“I was feeling real good and real manly. Until a real cowboy walked by and told me I had my hat on backwards. So much for my career as a cowboy.” – Michael Biehn
Okay, the title is an old Texas saying about someone who is all talk but brings nothing but his mouth to the table of life. A variation is “All Hat, No Cattle.” I began following a pig trail that involved Texans and their cowboy hats…or the lack thereof.
We have family in Texas…no we don’t say that in whispers despite Governor Greg Abbott and Rafael Edward “Ted” Cruz being two of my least favorite people. It is my bride’s family anyway. I have plausible deniability. To be clear, we are not from Texas…no, we’re from South Carolina. Oh, the irony.
We have just returned from a week plus in Texas due to a family emergency. My bride’s brother had some issues, and we loaded the modern Conestoga, threw Quigley the Blue Heeler in the back, and drove straight through…as much as our bladders would allow to drive straight through. Including painful gasoline stops, fifteen hours to Richardson just outside of Dallas. I don’t suggest you do that even though we did the same thing coming back.
The brother is recovering, thanks for asking, but it was touch and go for a bit. I’m not sure Quigley will recover…or my back.
I grew up watching “oaters”, western movie reruns and TV programs, on a black and white TV. Many focused in Texas. The Lone Ranger for instance was a former Texas Ranger. I’m sure John Wayne played a Texan at some point in his nearly two hundred movies. Turns out, 1959’s Rio Bravo, its unnecessary 1967 remake El Dorado, and other sixties-era westerns like The Sons of Katie Elder, The Comancheros, and The Undefeated were all filmed in Texas.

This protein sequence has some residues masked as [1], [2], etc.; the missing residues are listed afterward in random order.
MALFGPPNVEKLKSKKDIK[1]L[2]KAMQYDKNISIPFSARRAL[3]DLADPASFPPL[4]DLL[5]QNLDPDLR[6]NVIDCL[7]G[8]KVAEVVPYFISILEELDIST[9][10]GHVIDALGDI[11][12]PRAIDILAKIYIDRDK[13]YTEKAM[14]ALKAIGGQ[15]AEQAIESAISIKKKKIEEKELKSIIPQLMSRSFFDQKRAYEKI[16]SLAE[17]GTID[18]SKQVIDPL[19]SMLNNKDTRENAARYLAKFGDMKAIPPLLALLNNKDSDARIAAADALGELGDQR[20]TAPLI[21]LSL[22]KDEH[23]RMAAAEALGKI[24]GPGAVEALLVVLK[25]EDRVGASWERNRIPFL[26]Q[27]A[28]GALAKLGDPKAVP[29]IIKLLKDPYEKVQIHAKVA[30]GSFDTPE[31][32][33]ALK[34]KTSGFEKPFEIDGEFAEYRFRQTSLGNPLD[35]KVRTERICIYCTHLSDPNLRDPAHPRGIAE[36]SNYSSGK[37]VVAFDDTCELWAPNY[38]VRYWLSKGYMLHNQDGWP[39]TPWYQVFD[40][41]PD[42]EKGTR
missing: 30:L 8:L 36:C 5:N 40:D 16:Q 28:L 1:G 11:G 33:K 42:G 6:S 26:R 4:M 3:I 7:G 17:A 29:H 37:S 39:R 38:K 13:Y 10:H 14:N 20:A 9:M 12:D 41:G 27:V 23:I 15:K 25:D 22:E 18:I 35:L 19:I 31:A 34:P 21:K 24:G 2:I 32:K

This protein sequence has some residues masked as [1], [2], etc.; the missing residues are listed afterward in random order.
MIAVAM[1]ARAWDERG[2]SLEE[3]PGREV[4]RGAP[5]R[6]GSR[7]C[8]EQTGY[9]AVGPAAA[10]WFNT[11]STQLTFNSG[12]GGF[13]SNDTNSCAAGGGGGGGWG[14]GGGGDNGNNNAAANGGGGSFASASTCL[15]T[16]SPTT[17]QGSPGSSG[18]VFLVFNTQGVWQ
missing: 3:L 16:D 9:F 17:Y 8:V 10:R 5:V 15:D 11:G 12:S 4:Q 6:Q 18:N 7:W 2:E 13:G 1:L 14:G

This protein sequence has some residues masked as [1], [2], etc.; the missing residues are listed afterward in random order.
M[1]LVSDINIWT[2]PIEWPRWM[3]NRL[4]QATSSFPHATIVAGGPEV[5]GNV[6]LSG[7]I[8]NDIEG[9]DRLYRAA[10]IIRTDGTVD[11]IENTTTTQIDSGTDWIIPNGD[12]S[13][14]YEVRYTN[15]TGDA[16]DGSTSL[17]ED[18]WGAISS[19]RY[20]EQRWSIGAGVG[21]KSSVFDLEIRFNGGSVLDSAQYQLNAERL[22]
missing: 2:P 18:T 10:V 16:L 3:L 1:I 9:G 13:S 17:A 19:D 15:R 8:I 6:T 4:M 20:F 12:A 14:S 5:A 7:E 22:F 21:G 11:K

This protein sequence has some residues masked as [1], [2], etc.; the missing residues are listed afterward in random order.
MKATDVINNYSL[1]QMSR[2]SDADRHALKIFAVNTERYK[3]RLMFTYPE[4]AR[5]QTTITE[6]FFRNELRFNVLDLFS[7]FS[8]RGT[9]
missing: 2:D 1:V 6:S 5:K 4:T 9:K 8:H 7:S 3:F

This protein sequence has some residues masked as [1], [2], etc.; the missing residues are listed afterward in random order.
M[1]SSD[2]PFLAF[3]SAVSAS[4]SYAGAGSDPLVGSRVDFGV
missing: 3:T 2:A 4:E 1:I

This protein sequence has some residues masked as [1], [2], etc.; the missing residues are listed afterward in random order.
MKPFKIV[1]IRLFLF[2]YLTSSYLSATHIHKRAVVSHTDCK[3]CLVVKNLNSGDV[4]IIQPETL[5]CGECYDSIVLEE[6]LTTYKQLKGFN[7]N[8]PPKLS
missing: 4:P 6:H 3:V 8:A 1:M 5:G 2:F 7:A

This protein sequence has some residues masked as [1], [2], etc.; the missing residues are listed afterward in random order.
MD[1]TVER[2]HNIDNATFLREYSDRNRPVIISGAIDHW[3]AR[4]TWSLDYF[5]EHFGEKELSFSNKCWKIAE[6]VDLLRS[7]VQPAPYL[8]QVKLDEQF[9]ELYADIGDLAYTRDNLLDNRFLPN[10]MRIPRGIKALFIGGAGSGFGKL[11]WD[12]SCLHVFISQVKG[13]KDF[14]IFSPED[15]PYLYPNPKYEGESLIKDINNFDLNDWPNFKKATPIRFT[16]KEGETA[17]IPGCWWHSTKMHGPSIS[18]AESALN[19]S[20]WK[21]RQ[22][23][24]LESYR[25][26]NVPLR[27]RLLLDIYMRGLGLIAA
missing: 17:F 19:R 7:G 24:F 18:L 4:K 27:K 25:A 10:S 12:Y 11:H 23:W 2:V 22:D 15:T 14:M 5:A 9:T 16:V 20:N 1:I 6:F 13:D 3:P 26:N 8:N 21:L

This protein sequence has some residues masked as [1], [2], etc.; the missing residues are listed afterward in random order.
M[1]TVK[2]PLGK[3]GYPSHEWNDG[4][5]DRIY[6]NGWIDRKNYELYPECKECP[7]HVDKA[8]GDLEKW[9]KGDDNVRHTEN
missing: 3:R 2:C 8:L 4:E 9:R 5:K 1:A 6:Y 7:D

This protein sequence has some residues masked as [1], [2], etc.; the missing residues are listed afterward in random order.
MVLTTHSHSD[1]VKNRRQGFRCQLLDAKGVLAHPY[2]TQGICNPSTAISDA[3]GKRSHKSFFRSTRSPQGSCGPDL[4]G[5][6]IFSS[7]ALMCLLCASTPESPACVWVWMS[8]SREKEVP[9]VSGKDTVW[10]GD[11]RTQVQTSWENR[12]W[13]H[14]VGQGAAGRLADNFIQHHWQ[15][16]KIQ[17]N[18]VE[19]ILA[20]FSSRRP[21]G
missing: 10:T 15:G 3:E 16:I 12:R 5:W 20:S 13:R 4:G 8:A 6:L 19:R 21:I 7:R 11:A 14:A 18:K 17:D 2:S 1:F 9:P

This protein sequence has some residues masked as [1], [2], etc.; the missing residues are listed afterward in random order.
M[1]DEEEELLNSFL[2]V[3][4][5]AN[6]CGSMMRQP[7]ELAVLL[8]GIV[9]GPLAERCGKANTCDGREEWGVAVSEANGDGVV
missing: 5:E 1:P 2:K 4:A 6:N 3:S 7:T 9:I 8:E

Tom Tryon, with his turned-up Stetson, played real life Texas lawman, “Texas John Slaughter”, “who made ’em do what they oughta, and if they didn’t, they died.” That might be the Texas motto, or at least Governor Greg Abbott’s. Chuck Norris in “Walker Texas Ranger?” Too new? Maybe.
Texas is one of those places whose size is only dwarfed by their attitude of self-importance, but I found it interesting that I saw only one cowboy hat. One, and it wasn’t a ten-gallon one or a Stetson. I know they live near the urban center that is Dallas but even JR Ewing of “Dallas” fame, wore a big Stetson, usually white. I thought the good guys wore white hats.
The Texans I saw dressed just like the people from South Carolina. Baseball caps and “do rags” were the fashion choices. There were plenty of wide brimmed, floppy Boonie hats, too. Good thing, it was bright, sunny, and 99 degrees. The heat index? As a Texan so colorfully expressed, “Hotter than three feet up the Devil’s colon.”
The one cowboy hat I saw was obviously on the head of a working cowboy. It wasn’t the hat that was the giveaway but his cowsh!t incrusted cowboy boots. These weren’t boots for looks, these were boots that had stepped in a lot of manure. In between the hat and boots were faded Levi’s, a plain, big, buckled cowboy belt, and a long-sleeved denim snap button shirt. Yes, this fellow was the real deal.
His face was beetle brown, both from the sun and his ethnic background, and etched with crevasses. There seemed to be the permanent squint associated with staring into the sun. I paused to watch him walk past to see if he had John Wayne’s practiced gait. He didn’t.
My thoughts circled, as they often do. I wondered what this fellow thought about the “Saturday Night” cowboys I sometimes see in my home state. Pointy toed cowboy boots, starched jeans with sharply ironed creases, a faded circle caused by a tin of Copenhagen Snuff in the back pocket, colorful western shirt, and a cowboy hat. All contained in a jacked up four by four that costs more than my house and requires a step ladder to climb into.